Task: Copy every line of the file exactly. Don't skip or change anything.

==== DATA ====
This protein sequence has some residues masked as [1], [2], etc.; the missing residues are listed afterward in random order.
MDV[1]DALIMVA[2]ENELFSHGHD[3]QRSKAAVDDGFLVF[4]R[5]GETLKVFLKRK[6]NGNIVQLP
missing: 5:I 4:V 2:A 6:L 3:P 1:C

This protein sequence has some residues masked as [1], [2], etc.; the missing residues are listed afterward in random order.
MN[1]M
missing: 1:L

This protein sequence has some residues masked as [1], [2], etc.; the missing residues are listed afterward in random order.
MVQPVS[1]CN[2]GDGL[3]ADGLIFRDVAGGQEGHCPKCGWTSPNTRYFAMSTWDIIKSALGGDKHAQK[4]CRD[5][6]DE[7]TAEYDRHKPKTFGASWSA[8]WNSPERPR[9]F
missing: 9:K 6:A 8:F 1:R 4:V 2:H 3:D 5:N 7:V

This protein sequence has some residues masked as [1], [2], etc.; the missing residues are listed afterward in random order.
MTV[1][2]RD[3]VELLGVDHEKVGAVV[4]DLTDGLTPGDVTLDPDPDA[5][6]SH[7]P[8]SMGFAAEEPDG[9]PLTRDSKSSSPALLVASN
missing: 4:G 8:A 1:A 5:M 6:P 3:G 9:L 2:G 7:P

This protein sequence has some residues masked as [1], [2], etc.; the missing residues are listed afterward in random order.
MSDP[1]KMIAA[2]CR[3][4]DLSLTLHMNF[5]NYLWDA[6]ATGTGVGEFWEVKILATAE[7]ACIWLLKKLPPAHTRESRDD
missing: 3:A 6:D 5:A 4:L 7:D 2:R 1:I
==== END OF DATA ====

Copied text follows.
This protein sequence has some residues masked as [1], [2], etc.; the missing residues are listed afterward in random order.
MDV[1]DALIMVA[2]ENELFSHGHD[3]QRSKAAVDDGFLVF[4]R[5]GETLKVFLKRK[6]NGNIVQLP
missing: 5:I 4:V 2:A 6:L 3:P 1:C

This protein sequence has some residues masked as [1], [2], etc.; the missing residues are listed afterward in random order.
MN[1]M
missing: 1:L

This protein sequence has some residues masked as [1], [2], etc.; the missing residues are listed afterward in random order.
MVQPVS[1]CN[2]GDGL[3]ADGLIFRDVAGGQEGHCPKCGWTSPNTRYFAMSTWDIIKSALGGDKHAQK[4]CRD[5][6]DE[7]TAEYDRHKPKTFGASWSA[8]WNSPERPR[9]F
missing: 9:K 6:A 8:F 1:R 4:V 2:H 3:D 5:N 7:V

This protein sequence has some residues masked as [1], [2], etc.; the missing residues are listed afterward in random order.
MTV[1][2]RD[3]VELLGVDHEKVGAVV[4]DLTDGLTPGDVTLDPDPDA[5][6]SH[7]P[8]SMGFAAEEPDG[9]PLTRDSKSSSPALLVASN
missing: 4:G 8:A 1:A 5:M 6:P 3:G 9:L 2:G 7:P

This protein sequence has some residues masked as [1], [2], etc.; the missing residues are listed afterward in random order.
MSDP[1]KMIAA[2]CR[3][4]DLSLTLHMNF[5]NYLWDA[6]ATGTGVGEFWEVKILATAE[7]ACIWLLKKLPPAHTRESRDD
missing: 3:A 6:D 5:A 4:L 7:D 2:R 1:I